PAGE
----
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Authentic Communication

Thursday, 22 October 2009

When training communication skills, regardless of who is doing the training, a lot of similar material is covered (as long as the trainer is half-awake). Training in communication tends to cover voice tonality and modulation, body language, the words used, props (visual aids and so on), eye contact, interaction with the audience, understanding your audience, and so on. We buy into all of these and more, as tips and techniques, but I was reminded this morning of the single biggest driver of great communication - being authentic.

Listening to the Today programme on the way to a session with a client, I heard Adam Shaw interviewing the COO of Eddie Stobart about his company’s results, and the interview was such a stark contrast to the majority of interviewees (especially the most groomed politicians) that it stuck clearly in my mind.

The groomed politicians you hear on Today, and other media outlets, have usually had plenty of training, plenty of resource thrown at them to assist their communication, and vast support in developing their answers, opinions and themes. If the basic content of a lot of communication training workshops is correct, we really should be eating out of their hands. I would hazard a guess that we’re not clearly the tips, techniques and styles they use are not enough to truly engage me.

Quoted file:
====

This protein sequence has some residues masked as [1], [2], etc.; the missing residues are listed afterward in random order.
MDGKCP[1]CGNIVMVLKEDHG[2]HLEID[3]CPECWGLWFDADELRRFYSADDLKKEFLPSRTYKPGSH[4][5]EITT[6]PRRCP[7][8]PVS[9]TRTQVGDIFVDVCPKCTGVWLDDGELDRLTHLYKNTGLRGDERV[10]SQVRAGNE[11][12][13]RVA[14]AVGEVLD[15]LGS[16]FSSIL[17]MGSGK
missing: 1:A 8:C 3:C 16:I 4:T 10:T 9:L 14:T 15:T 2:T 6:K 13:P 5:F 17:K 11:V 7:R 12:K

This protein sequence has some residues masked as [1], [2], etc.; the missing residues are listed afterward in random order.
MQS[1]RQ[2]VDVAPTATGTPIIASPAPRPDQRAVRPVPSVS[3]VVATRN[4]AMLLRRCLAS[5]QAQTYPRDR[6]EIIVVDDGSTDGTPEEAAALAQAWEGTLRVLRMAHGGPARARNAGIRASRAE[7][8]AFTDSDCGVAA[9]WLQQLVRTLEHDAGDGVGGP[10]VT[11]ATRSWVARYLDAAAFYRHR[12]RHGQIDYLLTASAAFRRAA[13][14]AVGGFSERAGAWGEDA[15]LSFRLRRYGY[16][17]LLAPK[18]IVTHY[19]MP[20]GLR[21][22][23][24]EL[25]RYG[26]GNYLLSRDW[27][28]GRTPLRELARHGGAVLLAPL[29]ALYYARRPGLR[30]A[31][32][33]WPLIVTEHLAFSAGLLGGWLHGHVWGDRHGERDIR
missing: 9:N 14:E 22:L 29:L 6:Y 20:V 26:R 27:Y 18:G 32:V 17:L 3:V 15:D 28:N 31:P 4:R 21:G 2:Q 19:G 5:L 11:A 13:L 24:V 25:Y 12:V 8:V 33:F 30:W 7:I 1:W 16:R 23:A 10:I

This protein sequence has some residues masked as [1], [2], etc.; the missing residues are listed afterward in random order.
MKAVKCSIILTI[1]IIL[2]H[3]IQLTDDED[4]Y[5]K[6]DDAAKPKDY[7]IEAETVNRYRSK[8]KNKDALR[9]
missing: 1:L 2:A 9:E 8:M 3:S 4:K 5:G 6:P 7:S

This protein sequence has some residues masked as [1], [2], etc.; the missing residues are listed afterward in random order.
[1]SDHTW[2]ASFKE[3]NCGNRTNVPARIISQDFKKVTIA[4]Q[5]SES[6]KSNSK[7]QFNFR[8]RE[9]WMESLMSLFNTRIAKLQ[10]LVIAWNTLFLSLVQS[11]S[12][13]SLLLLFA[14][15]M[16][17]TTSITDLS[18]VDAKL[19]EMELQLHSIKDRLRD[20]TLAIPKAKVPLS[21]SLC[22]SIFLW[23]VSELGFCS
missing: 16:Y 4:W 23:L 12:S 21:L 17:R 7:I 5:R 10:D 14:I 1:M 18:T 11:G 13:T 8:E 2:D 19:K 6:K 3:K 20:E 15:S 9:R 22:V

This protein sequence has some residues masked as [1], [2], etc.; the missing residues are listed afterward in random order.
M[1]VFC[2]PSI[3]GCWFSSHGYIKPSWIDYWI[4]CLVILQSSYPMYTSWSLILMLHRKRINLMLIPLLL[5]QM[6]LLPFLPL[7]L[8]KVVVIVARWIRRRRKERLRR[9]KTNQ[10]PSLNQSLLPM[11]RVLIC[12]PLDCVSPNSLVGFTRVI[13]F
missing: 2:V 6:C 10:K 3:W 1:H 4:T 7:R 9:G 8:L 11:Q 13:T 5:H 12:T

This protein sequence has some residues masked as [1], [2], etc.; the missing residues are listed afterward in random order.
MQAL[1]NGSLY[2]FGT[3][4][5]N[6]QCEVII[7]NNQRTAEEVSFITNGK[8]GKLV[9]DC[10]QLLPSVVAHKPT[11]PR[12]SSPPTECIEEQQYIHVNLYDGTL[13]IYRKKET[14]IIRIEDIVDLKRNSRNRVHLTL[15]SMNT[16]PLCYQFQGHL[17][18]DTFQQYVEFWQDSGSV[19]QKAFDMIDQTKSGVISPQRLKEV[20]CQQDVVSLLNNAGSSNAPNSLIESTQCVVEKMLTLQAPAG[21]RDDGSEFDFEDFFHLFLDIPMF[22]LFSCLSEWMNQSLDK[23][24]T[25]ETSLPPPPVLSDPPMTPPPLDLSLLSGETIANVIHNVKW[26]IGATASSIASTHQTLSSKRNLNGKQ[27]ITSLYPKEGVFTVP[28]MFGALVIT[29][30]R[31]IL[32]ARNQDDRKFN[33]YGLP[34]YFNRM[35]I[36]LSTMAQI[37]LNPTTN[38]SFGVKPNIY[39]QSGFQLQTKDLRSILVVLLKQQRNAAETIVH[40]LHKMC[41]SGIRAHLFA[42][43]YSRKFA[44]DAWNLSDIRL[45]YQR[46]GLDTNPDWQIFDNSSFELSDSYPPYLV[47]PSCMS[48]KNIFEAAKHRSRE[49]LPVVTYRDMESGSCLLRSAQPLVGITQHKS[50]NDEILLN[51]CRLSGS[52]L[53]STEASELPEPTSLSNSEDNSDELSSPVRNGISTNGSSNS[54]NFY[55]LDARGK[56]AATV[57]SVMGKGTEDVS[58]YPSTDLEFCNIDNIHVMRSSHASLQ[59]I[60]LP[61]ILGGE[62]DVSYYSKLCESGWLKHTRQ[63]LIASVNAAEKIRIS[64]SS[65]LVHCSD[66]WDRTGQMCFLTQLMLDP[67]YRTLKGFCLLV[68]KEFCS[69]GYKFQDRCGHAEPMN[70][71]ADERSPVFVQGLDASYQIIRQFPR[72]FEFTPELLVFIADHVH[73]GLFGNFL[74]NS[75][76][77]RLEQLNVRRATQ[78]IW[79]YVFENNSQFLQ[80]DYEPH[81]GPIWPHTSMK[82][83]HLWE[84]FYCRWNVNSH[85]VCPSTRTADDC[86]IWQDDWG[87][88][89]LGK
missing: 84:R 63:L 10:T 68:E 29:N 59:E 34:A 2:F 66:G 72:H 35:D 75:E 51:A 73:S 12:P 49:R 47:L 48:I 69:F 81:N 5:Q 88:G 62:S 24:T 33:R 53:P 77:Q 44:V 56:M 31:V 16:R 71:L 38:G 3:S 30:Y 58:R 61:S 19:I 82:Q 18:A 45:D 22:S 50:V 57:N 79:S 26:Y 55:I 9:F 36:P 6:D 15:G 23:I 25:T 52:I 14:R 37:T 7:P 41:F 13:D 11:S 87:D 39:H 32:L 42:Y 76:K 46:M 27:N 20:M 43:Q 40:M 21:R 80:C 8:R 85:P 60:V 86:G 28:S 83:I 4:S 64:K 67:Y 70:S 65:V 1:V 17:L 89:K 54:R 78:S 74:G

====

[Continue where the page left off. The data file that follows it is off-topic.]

So then William Stobart came on the radio. I will confess that I initially thought I’d lost a little reception, as their was a pause in his answer to the first question, but, as the interview developed, it was clear that he had a stammer, stutter, or some form of hesitant speech (apologies for any inaccurate use of terminology - it’s not an area I profess to be an expert in). This is something relatively rare to hear on the radio in itself, and certainly something that some people, and some training organisations, would try and iron out.

I, however, was delighted that it hadn’t been ironed out. William Stobart (despite, or perhaps, in part because of, this factor) came across as a deeply honest, trustworthy, straightforward man who loves his business, his industry, and is happy to openly share his personally held views with a wider audience, without hiding behind weasel words, bland statements, or carefully constructed non-communication.

The simple reason that I was so impressed was not his ability to deal with a stutter - it was the authenticity with which he communicated. Authenticity cannot be trained, as such, but what we work on is training that develops communication skills without removing the character, the personality, and the authentic nature of an individual. Whatever each of our own personal styles are, we can all improve, and improve dramatically in many cases, but I personally resist (and encourage delegates on out courses to resist) any attempts to turn them into clones of the highly groomed, PR trained politicians we hear so much from and believe so little about.

Being yourself, being authentic, might not be the quickest route to success, the speediest way to climb the greasy corporate pole, or the smoothest journey to the top. But I firmly believe that by being authentic, you stand a great chance of getting to where you want to be, and, most importantly, staying there once you’ve arrived.

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